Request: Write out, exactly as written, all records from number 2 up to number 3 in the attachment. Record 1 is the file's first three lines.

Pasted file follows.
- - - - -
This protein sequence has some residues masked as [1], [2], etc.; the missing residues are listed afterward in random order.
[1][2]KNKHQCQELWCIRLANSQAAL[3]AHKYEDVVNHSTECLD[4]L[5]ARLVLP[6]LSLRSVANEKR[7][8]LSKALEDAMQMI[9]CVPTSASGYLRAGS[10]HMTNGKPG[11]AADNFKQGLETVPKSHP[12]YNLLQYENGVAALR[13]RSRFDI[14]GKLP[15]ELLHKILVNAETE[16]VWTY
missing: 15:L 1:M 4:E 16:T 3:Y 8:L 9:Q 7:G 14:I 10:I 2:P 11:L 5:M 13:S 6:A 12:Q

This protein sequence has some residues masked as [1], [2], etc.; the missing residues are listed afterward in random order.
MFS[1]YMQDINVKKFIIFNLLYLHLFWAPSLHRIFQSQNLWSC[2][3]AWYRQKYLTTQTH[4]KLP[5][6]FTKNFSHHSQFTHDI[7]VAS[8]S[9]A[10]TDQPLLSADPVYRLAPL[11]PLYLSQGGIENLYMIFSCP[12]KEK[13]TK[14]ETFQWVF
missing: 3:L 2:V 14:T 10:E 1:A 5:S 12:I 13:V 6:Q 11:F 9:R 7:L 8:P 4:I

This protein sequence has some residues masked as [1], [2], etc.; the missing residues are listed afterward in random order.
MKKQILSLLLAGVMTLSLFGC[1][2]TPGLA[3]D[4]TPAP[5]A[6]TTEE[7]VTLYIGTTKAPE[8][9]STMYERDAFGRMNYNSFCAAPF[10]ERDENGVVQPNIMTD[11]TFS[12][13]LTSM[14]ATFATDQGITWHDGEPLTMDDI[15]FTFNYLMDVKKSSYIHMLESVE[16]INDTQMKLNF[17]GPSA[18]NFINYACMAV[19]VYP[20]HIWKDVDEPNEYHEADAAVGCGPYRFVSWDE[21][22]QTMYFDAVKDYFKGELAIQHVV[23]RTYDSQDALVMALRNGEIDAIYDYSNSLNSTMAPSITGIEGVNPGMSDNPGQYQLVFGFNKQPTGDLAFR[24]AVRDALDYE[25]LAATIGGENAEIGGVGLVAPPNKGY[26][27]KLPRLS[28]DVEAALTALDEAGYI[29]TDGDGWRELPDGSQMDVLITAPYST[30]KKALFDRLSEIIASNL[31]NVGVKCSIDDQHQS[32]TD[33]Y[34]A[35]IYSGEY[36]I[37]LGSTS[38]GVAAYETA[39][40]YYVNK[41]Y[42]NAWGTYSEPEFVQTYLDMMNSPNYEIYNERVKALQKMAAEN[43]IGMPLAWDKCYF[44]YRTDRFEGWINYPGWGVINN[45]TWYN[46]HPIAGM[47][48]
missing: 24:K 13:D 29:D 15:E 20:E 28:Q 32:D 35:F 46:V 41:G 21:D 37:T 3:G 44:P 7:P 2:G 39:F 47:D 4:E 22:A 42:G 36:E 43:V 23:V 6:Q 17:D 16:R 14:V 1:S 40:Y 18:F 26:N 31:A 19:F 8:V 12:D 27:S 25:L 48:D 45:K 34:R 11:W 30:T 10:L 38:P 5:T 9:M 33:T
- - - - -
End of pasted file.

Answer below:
This protein sequence has some residues masked as [1], [2], etc.; the missing residues are listed afterward in random order.
MFS[1]YMQDINVKKFIIFNLLYLHLFWAPSLHRIFQSQNLWSC[2][3]AWYRQKYLTTQTH[4]KLP[5][6]FTKNFSHHSQFTHDI[7]VAS[8]S[9]A[10]TDQPLLSADPVYRLAPL[11]PLYLSQGGIENLYMIFSCP[12]KEK[13]TK[14]ETFQWVF
missing: 3:L 2:V 14:T 10:E 1:A 5:S 12:I 13:V 6:Q 11:F 9:R 7:L 8:P 4:I

This protein sequence has some residues masked as [1], [2], etc.; the missing residues are listed afterward in random order.
MKKQILSLLLAGVMTLSLFGC[1][2]TPGLA[3]D[4]TPAP[5]A[6]TTEE[7]VTLYIGTTKAPE[8][9]STMYERDAFGRMNYNSFCAAPF[10]ERDENGVVQPNIMTD[11]TFS[12][13]LTSM[14]ATFATDQGITWHDGEPLTMDDI[15]FTFNYLMDVKKSSYIHMLESVE[16]INDTQMKLNF[17]GPSA[18]NFINYACMAV[19]VYP[20]HIWKDVDEPNEYHEADAAVGCGPYRFVSWDE[21][22]QTMYFDAVKDYFKGELAIQHVV[23]RTYDSQDALVMALRNGEIDAIYDYSNSLNSTMAPSITGIEGVNPGMSDNPGQYQLVFGFNKQPTGDLAFR[24]AVRDALDYE[25]LAATIGGENAEIGGVGLVAPPNKGY[26][27]KLPRLS[28]DVEAALTALDEAGYI[29]TDGDGWRELPDGSQMDVLITAPYST[30]KKALFDRLSEIIASNL[31]NVGVKCSIDDQHQS[32]TD[33]Y[34]A[35]IYSGEY[36]I[37]LGSTS[38]GVAAYETA[39][40]YYVNK[41]Y[42]NAWGTYSEPEFVQTYLDMMNSPNYEIYNERVKALQKMAAEN[43]IGMPLAWDKCYF[44]YRTDRFEGWINYPGWGVINN[45]TWYN[46]HPIAGM[47][48]
missing: 24:K 13:D 29:D 15:E 20:E 28:Q 32:D 35:F 46:V 41:G 21:D 37:T 3:G 44:P 7:P 2:G 39:F 47:D 4:E 22:A 42:G 36:E 43:V 23:V 6:Q 17:D 16:R 14:V 1:S 40:Y 18:F 26:N 31:A 19:F 8:V 12:D 27:S 25:L 48:D 45:K 34:R 11:W 30:T 10:L 38:P 5:T 9:M 33:T